Category Archives: America

Observations from a Middle-Georgia Pastorate: Dirt Roads

A portion of the unpaved southern half of the road where I live.

Georgia Red Clay

I’m sure you’ve either heard of it, or maybe you’ve even gotten your clothes stained by it, but Georgia is famous for “Georgia Red Clay.”

The reddish soil that covers much of the state of Georgia, along with areas in surrounding states, gets it’s color from iron oxide, the reddish-orange shades varying as much as any shade of red rust. It’s almost everywhere.

As a matter of fact, a good portion of the secondary roads in my area look just like the one above.

Georgia White Clay

On the other hand, especially around these parts (Washington County), there is another kind of clay: Kaolin.

4 oz. for $7 on Etsy!

As opposed to the common red clay, Kaolin (nicknamed “white gold” because of its color and its profitability) is mined, processed, and sold locally and around the world in various forms for use in products ranging from paper to lipstick. Actually, over 50% of it is used to give coated paper the “gloss” you might see in quality printer paper or magazines.

FYI, just click on the attached link and learn about one of the world’s largest producers of Kaolin located just 10 miles south of me in Sandersville, GA: Thiele Kaolin Company.

However, what I wanted to write about was not the types of clay that can be found in middle Georgia, but those red clay dirt roads…just like the one two houses down from me…right where the pavement ends.

It’s About the Dust

Two days ago, as I drove by one of these dirt roads, I sensed there was something profound…an important lesson…that I needed to learn then share. However, asking myself “What’s so spiritual about dirt roads?” over and over didn’t bring me any closer to a revelation. Then, as I was in the shower this morning, the truth of it all became clear (or clean, whichever):

It’s about the dust!

What do you get on your car after you travel down a paved road? Nothing. What do you get when you travel down a dirt road? Dust! It covers everything.

Think about it. You could drive a thousand miles down a nice, paved highway, and nobody would be any more the wiser of your long, hard journey. But travel down a dirt road and people will know you’ve been somewhere.

It’s About Serving

In a small, rural town like mine, the people have the tendency to care a little more about their neighbor. It’s not a firm and fast rule, but generally speaking, here you’re more likely to have someone lend you a helping hand than in the middle of a metropolis.

Yet, how do people know when you need a helping hand? How do people know you’ve traveled down a long, dirt road?

So often, in our “big cities,” we live such guarded, relationally-sanitized lives that we could be driven to near exhaustion and no one would be able to tell from the outside. In other words, our cars are clean.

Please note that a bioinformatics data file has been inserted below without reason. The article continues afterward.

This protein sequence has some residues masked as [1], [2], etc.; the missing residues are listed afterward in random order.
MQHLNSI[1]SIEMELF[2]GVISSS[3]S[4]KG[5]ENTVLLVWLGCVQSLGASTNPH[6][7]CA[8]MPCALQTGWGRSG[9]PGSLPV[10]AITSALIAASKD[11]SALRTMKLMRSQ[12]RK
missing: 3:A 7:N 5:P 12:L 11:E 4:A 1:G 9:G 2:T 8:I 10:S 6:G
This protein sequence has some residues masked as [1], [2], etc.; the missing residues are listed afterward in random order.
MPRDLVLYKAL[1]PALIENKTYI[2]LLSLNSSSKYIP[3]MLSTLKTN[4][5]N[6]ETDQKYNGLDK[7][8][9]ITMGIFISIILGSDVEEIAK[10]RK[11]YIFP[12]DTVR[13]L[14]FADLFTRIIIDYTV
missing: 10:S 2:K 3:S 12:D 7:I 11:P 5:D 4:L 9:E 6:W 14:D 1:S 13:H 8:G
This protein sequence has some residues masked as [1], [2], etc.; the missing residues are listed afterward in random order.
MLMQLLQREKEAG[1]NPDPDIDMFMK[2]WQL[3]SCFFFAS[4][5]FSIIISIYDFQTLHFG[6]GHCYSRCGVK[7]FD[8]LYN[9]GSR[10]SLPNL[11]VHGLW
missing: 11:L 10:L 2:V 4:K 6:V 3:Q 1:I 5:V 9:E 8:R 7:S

But get down to a place where “everybody knows your business” and what do you find? A more openness about the road of life, a transparency that admits the road is dusty and dirty and has an affect on you.

Are bigger towns with the paved roads really all that better? Consider what the Dictionary of Biblical Imagery had to say about “streets” under the heading of  “A Window into the City’s Common Life”:

[The] street as a setting in the Bible represents what is commonly true of the mood, spirit and well-being of the city. Streets typically line the entirety of a city and serve as its reference points. Descriptions of what takes place “in the streets” therefore function as generalizations about what is going on in the city as a whole. – Leland Ryken et al., Dictionary of Biblical Imagery (Downers Grove, IL: InterVarsity Press, 2000), 820.

If the streets of this middle-Georgia pastorate are any inclination, there’s a lot of opportunity to be like Jesus…to be a servant. At least down in these parts people are a little more willing to admit the need to have their feet … or their tires … washed.

So after he had washed their feet, and had taken his garments, and was set down again, he said unto them, Know ye what I have done to you? Ye call me Master and Lord: and ye say well; for [so] I am. If I then, [your] Lord and Master, have washed your feet; ye also ought to wash one another’s feet. For I have given you an example, that ye should do as I have done to you. Verily, verily, I say unto you, The servant is not greater than his lord; neither he that is sent greater than he that sent him. – John 13:12-16 

It’s easier to be a servant where the roads are dirt 🙂 

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Filed under America, Christianity, community, General Observations, Life Lessons, ministry, places

5 Reasons to Stay Home On Wednesday Night

Hey, don’t be ashamed! Listen, you don’t have to feel guilty for NOT going to church on Wednesday night. It’s not like it’s the Lord’s Day, or something, right?

Look, should that crusty, old, Bible-thumping preacher come at you with a large-print Ryrie, using words like “backslidden” and phrases like “God rewards faithfulness,” just hold your ground. There are actually several reasons why staying home while the faithful few gather to pray is perfectly acceptable.

5 Reasons to Stay Home On Wednesday Night

1) The Genesis Argument. Wednesday was not the day on which our Savior was resurrected, nor is it the Sabbath; it was the day the sun, moon, and “lesser lights” were made. Therefore, should we “go back to Genesis,” the most logical thing to do on Wednesday is enjoy the sun till the moon comes out, then rest under the lesser “night” lights until Day 5.